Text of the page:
athe the prayer that here may America's second revolution, as did the first, have an ending. But, alas! even then, as if in derision of prophecy and hope, there hung upon the horizon a cloud—not yet comparatively bigger than a man's hand, but which was destined to increase in proportions and intensity, and ere long to burst and scatter destruction and death over all the land. On the night of the 3d of May Yorktown was evacuated. Twelve miles out in the suburbs of the ancient town of Williamsburg the battle of the 5th of May occurred, rendered necessary by the too eager pursuit of the enemy. From a point on the road several miles beyond the town towards Richmond, Early's Brigade—now composed of the 5th and 23d North Carolina, the 24th Virginia and the 2d Florida Battalion—was ordered back to aid Longstreet in resisting the furious attack. At the moment of our reaching the field the bloody drama was going on in full view of the town. Much was said at the time and afterwards of <
Monocacy River (United States) (search for this): chapter 1.16
onclusion: There were 45,000 infantry and 10,000 cavalry in the open fields against 8,500 infantry and 3,000 mounted gun-men. The thing began at daylight and kept on until dark, when flanked and worn out, Early retreated, to escape being surrounded. This is the story (given only in part here) of the thin grey line of North Carolina and the cavalry charge, a feat of arms before which that of Sir Colin Campbell fades into insignificance. The brigade had a severe fight at the Monocacy river, near Frederick City, in entering Maryland. Captain W. C. Wall, commanding Company F, was severely wounded in this fight. While General Gordon's Division crossed the river and attacked the line of battle in the flank, Johnston's Brigade was ordered to capture a blockhouse on the other side of the Baltimore and Ohio Railroad. A considerable number of the enemy were in the railroad cut and perfectly protected. The brigade charged across the railroad on the bridge, under a raking fire fr
Brandy Station (Virginia, United States) (search for this): chapter 1.16
was then almost without a field officer, refused longer to serve under Iverson, and Lieutenant-Colonel R. D. Johnston was made Brigadier-General. Iverson was removed and Lieutenant-Colonel Robert D. Johnston, of Lincoln county, N. C., was placed in command of the brigade, the division being commanded by Rodes. Gettysburg had proved to be the lion in the path of General Lee's march into the enemy's country, and he soon fell back into Virginia. In operations at Vidiersville, and near Brandy Station in the fall of 1863, the regiment sustained loss, but not heavy. In barracks, at Hanover, during the winter of 1863 and 1864, the regiment may be said to have had a really good time, as did the entire brigade. So at the opening of the campaign in 1864, the regiment and entire brigade appeared well recruited for duty, well equipped and in good fighting trim generally. Governor Vance, in a speech to the army, said the boys looked like they had corn to sell. This remark of Governor Vanc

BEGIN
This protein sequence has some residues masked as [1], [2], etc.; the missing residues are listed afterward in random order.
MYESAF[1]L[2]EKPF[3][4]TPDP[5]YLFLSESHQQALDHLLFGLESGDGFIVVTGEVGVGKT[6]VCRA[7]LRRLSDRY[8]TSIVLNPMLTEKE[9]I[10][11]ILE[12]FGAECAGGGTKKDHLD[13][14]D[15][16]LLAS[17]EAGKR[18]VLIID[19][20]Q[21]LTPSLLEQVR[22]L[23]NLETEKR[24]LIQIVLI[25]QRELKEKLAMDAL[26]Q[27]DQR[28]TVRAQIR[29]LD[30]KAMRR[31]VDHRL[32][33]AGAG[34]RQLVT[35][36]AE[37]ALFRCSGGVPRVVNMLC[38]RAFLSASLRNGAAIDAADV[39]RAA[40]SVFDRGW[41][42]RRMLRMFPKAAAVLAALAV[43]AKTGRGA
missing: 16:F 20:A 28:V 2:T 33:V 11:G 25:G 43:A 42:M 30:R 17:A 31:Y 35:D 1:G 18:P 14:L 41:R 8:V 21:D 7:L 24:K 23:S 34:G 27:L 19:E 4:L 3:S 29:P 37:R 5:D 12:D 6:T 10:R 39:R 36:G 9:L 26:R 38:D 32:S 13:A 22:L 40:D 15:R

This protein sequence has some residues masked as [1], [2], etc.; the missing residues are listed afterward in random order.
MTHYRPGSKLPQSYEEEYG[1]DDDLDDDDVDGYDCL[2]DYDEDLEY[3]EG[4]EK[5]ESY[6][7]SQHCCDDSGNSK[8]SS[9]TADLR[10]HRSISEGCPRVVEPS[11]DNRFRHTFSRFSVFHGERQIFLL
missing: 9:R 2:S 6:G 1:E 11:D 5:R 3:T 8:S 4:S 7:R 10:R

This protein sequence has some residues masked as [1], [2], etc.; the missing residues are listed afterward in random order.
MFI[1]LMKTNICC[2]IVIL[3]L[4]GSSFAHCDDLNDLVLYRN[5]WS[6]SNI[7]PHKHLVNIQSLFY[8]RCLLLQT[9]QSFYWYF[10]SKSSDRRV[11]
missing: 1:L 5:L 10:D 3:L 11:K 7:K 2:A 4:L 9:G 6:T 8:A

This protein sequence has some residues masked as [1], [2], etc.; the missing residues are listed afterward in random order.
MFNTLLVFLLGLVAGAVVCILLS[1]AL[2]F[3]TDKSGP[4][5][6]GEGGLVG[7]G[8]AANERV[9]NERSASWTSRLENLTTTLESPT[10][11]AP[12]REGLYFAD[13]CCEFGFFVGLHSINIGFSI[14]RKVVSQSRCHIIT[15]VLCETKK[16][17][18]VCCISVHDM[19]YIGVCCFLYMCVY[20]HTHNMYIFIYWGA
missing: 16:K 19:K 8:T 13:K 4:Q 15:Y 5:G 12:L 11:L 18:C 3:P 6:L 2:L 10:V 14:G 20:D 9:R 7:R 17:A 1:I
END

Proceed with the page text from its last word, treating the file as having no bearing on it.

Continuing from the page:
Georgia (Georgia, United States) (search for this): chapter 1.16
mand at that battle, although it exhibited the nerve and endurance of a host. Its Adjutant, Junius French, was killed there, and among the killed also was Wm. H. Johnston, Captain of Co. K, while the roster places the killed of privates and non-commissioned officers at about fifty-five, and eighty-nine wounded, and fifty-three among the captured and missing. Among the wounded and captured of the 23rd was Captain H. G. Turner, of Co. H, since the war a distinguished member of Congress from Georgia. He is a native of Granville, and brother of Adjutant Vines E. Turner. It is well authenticated that only one officer and not exceeding twenty men of the regiment escaped death, wounding or capture. It was about the 7th of May, 1864, that the brigade, after a season of recreation in the vicinity of Hanover and Taylorsville, received orders to rejoin the army at the Wilderness, near Spotsylvania Court House. General Grant was now in command on the other side. The regiment had a part